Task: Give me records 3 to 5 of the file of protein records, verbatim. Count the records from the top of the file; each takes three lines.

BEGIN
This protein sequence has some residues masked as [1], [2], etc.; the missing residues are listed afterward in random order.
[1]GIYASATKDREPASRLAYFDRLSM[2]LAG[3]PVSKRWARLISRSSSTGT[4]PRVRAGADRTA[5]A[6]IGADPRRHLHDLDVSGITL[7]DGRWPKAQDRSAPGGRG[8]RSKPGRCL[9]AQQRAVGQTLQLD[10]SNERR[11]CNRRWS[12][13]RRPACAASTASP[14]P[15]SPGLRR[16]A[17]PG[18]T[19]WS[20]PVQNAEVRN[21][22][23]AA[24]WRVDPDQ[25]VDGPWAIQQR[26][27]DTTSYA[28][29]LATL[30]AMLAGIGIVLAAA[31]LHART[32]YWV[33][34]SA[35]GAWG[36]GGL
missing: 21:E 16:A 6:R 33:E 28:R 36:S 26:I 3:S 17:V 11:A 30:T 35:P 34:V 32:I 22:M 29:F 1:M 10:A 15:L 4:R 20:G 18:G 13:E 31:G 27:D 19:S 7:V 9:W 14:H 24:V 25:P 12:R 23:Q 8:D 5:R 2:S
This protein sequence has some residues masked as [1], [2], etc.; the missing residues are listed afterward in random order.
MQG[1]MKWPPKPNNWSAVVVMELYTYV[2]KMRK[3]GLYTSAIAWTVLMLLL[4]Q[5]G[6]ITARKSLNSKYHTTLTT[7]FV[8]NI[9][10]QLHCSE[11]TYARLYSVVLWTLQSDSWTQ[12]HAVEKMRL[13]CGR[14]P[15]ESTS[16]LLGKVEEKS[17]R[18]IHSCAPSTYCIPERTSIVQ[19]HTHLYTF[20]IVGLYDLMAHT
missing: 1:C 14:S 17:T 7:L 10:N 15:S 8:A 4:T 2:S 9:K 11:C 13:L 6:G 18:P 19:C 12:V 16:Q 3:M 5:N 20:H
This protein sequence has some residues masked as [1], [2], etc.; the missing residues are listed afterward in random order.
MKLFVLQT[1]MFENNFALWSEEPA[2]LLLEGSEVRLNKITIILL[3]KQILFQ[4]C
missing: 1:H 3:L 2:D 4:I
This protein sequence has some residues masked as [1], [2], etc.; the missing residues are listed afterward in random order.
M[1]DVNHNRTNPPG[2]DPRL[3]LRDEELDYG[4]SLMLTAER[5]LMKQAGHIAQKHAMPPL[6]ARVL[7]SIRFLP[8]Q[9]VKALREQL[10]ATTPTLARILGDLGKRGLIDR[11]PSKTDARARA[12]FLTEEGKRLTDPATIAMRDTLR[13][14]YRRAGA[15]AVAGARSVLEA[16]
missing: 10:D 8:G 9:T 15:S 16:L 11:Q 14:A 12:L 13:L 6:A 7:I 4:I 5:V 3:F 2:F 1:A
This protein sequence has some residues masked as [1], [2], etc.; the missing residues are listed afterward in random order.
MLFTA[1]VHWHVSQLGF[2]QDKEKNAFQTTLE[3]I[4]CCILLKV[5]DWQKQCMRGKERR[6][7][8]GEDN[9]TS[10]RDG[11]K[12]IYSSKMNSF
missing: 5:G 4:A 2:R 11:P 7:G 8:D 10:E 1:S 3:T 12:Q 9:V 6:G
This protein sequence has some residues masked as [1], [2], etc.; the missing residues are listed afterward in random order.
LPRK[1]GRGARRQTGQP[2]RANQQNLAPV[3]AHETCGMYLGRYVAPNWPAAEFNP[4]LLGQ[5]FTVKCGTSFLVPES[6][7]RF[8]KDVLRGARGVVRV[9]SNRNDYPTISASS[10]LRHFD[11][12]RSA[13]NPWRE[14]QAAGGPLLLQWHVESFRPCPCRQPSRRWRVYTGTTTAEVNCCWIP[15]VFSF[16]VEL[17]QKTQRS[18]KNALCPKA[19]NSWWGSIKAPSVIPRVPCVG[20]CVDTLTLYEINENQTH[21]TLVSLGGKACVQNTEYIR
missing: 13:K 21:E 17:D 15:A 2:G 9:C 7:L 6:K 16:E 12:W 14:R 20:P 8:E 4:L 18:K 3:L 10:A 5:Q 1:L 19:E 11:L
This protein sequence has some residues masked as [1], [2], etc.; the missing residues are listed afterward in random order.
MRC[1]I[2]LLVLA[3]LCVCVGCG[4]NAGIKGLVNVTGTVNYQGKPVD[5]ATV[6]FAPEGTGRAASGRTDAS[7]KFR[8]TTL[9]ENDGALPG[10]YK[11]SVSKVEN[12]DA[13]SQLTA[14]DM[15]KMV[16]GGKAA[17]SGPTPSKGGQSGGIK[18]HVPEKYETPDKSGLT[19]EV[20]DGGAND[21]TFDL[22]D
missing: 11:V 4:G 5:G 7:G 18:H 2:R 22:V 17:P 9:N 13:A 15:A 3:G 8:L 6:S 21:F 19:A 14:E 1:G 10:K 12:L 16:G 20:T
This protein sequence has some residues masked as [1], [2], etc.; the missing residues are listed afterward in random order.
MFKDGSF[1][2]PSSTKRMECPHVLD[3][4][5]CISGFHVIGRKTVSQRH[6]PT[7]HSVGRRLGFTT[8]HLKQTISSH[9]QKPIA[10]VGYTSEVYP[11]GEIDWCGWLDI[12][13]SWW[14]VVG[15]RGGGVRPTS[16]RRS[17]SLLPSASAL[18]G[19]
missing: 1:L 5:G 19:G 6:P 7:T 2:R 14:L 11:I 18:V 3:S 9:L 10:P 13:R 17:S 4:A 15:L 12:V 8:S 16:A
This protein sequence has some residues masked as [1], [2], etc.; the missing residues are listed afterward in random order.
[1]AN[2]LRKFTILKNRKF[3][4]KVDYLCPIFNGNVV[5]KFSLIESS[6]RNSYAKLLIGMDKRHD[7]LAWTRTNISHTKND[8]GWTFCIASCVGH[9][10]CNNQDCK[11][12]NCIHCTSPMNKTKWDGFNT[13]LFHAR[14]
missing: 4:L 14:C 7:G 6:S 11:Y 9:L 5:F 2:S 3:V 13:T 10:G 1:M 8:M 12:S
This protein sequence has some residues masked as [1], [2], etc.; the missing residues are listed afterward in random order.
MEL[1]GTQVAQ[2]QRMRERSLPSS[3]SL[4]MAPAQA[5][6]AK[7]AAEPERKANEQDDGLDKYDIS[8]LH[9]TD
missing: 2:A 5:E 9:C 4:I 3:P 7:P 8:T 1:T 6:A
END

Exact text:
This protein sequence has some residues masked as [1], [2], etc.; the missing residues are listed afterward in random order.
MKLFVLQT[1]MFENNFALWSEEPA[2]LLLEGSEVRLNKITIILL[3]KQILFQ[4]C
missing: 1:H 3:L 2:D 4:I
This protein sequence has some residues masked as [1], [2], etc.; the missing residues are listed afterward in random order.
M[1]DVNHNRTNPPG[2]DPRL[3]LRDEELDYG[4]SLMLTAER[5]LMKQAGHIAQKHAMPPL[6]ARVL[7]SIRFLP[8]Q[9]VKALREQL[10]ATTPTLARILGDLGKRGLIDR[11]PSKTDARARA[12]FLTEEGKRLTDPATIAMRDTLR[13][14]YRRAGA[15]AVAGARSVLEA[16]
missing: 10:D 8:G 9:T 15:S 16:L 11:Q 14:A 12:L 13:L 6:A 7:I 4:I 5:V 3:F 2:F 1:A
This protein sequence has some residues masked as [1], [2], etc.; the missing residues are listed afterward in random order.
MLFTA[1]VHWHVSQLGF[2]QDKEKNAFQTTLE[3]I[4]CCILLKV[5]DWQKQCMRGKERR[6][7][8]GEDN[9]TS[10]RDG[11]K[12]IYSSKMNSF
missing: 5:G 4:A 2:R 11:P 7:G 8:D 10:E 1:S 3:T 12:Q 9:V 6:G